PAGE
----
Principles for Digital Development by The Digital Impact Alliance (DIAL)
The Principles for Digital Development are nine living guidelines that are designed to help integrate best practices into our new 4IR Foruth Industrial Revolution driven technology-enabled world and related programs and are intended to be updated and refined over time to enable society and organisations.
These Nine Principles for Digital Development are:
Principles for Digital Development
Design With the User
Understand the Existing Ecosystem
Design for Scale
Build for Sustainability
Be Data Driven
Use Open Standards, Open Data, Open Source, and Open Innovation
Reuse and Improve
Address Privacy & Security
The Nine Principles for Digital Development include guidance for every phase of the project life cycle. These are part of an ongoing effort among development practitioners to share knowledge and support continuous learning.
The Digital Principles were created in a community-driven effort, the result of many lessons learned through the use of information and communication technologies (ICTs) in development projects.
In an article by Dinis Guarda in intelligenthq.com Digital Transformation: How to Be a Business in a Time of 4IR AI Blockchain Fintech "According to a World Bank Study there are over 400 to 500 million SMEs & startups in the world and this number continues to grow. But as John Chambers, from Cisco System pointed out, “at least 40% of all businesses will die in the next 10 years if they don’t figure out how to change their entire company to accommodate new technologies.” Growth in our era of disruptive technologies is being willing to ‘change, learn and relearn’ even if what these businesses knew previously brought them success. The Fourth Industrial Revolution, thus, is not about new Tech Apps or new technologies, it is about change relearn and keep transforming."
As the use of technology – from mobile phones and tablets to computers and UAVs – increases globally, so does their use in international development. More and more, technology is being integrated into service delivery across sectors such as education, health, agriculture, finance, and humanitarian assistance, amongst others.While these technologies have the potential to increase efficiency, cost effectiveness and impact across these sectors, there are still major barriers to ensure that their impact is fully realized. The Principles for Digital Development are a tool to help realize that full potential of ICTs. They offer nine specific best practices, each with a set of guiding questions, resources, and project lifecycle applications that will help you implement the Principles on your project.The goal of the Digital Principles is to use the hard-won knowledge of the community to make all of our projects better. As you learn new lessons through your own experiences, we hope that you will share them to help move everyone forward.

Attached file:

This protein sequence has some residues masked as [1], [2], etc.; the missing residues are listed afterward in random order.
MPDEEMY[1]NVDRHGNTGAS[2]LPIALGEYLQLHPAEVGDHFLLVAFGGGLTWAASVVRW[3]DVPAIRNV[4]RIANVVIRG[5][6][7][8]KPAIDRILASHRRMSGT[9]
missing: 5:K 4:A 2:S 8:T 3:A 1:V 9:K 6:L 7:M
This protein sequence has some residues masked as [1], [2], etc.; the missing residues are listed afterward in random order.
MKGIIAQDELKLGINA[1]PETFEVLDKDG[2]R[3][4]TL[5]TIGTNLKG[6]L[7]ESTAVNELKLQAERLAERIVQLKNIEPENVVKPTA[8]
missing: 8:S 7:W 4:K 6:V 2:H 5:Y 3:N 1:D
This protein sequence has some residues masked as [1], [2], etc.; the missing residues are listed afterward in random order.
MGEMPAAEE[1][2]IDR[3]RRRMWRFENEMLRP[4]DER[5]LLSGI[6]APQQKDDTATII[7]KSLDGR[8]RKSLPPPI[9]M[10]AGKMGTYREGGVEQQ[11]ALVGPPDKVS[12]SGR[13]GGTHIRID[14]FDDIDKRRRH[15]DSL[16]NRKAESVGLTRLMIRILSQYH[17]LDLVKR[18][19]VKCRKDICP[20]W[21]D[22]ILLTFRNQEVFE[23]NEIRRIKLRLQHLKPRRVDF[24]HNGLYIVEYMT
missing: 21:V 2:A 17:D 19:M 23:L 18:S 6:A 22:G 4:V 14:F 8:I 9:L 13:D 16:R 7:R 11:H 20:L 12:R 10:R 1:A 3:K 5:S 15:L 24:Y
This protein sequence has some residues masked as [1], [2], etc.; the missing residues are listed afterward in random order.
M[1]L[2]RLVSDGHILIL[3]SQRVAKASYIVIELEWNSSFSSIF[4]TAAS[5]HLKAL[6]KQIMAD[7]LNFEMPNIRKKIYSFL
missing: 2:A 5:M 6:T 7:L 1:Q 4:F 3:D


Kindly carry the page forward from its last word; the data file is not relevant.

All are encouraged to use them. From Principle to Practice:
Implementing the Principles for Digital Development opens a culmination of rich and detailed discussions about these Principles by more than 500 individuals representing over 100 organizations working in international development.
The report and research around these principles captures experiences, insights, and questions and presents a set of recommendations about how organisations can chart a path forward in digital development.
In the late 2000s, donors and implementing organizations began to recognize that digital development programs were fragmented, uncoordinated, siloed, and struggled to scale or sustain themselves in the long term. To address these challenges, global organisations such as Gates Foundation, other donors and implementers began discussing how to understand and share best practices in the use of ICT tools in international development.
These conversations led to multiple principlaes such as the UNICEF Innovation Principles of 2009, the Greentree Principles of 2010, and the UK Design Principles, amongst others.The Nine Principles for Digital Development are an attempt to unify those previous principles and create a community of practice for those who work in digital development. The Digital Principles were first created in consultation with organizations such as The Bill and Melinda Gates Foundation, the Swedish International Development Agency (SIDA), the UN’s Children’s Fund (UNICEF), UN Development Program (UNDP), the World Bank, and the U.S. Agency for International Development (USAID), and the World Health Organization (WHO).
Who else is actively working on digital development? How can organisations reach them?
There are thousands of people and orang using ICTs for development around the world. The ICT4D community has over 800 members with a wide range of experience, including funders, implementers, government officials, and others. We invite you to join the community and explore the resources others have shared, ask a question, or share a useful tool.